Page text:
Keeping Your Linux VPS Disk Usage Low

The full title of this post is “Keeping your Linux VPS Disk Usage Low by managing your Tomcat Catalina.out file.”

The Backdrop

I’ve been a happy Linode VPS client for a year or so, paying $10 bucks a month for a 20GB Ubuntu Server. Everything was great until a couple of months ago when my sites were down because my MySQL and PostgreSQL database servers weren’t starting up. It was soon apparent that my 20GB disk was full.

There went my sweet $10 bucks a month plan for a VPS server. The Linode crew was very helpful and showed me how to bump up my plan to the 40GB partition, which went smoothly very relatively no downtime.

I’ve paid well over $100 bucks a month for Windows VPS hosting in the past, so it wasn’t a big deal for me to now be paying $20. With the additional storage I now had 2GBs RAM and 2 CPUs, so that was nice. Even though I now had 40GBs of disk storage, I began monitoring my disk usage regularly and I didn’t like what I was seeing. After 2 months of upgrading my plan I was pushing 65% usage of my 40GB partition, up 15% in 2 months from 50%. Something was going on, so I went to the obvious culprit, log files.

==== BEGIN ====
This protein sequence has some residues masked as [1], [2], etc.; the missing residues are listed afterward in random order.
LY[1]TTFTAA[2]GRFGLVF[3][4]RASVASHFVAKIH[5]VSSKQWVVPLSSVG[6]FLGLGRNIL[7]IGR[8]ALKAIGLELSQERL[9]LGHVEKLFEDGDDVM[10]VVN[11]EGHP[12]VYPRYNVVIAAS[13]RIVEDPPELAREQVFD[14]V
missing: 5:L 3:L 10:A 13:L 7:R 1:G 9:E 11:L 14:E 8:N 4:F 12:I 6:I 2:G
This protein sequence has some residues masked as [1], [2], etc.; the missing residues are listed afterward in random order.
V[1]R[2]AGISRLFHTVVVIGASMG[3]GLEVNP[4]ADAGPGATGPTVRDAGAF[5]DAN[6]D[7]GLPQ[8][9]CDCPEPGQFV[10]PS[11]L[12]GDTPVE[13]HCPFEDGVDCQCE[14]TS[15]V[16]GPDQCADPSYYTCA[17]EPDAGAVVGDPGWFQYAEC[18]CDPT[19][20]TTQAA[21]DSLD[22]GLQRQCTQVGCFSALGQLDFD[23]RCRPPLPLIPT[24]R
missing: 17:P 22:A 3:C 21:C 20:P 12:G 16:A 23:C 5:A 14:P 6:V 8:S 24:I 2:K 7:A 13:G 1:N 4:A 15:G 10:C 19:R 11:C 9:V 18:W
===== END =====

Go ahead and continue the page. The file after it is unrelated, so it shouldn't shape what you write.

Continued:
Hitting the Logs

First thing was to clear out old Apache and Tomcat log files. Everything older than 5 days was gone.

$ find * -mtime +5 -exec rm {} \;

That only reduced my disk use by a paltry 2 percent. Not the solution I had hoped. Then I saw this in my Tomcat LOGS folder.

To spare you a trip to the Google bytes-to-gigabytes converter, here’s the score.

Catalina.out be Gone

Catalina.out be gone, and now! The question is, what’s the best way to get rid of the file? It’s this:

$ echo "" > catalina.out

I forgot to take a screenshot of the VPS disk usage for you before I cleared catalina.out, but here are the totals afterward.

From 65% to 9%. Geez! I can downgrade to the $10 per month 20GB plan now, but I do like those 2GBs of RAM and 2 CPUs…

The moral of the story is that if you’re running Tomcat on a Linux VPS and don’t want to keep upgrading your plan, keep tabs on your Catalina.out file.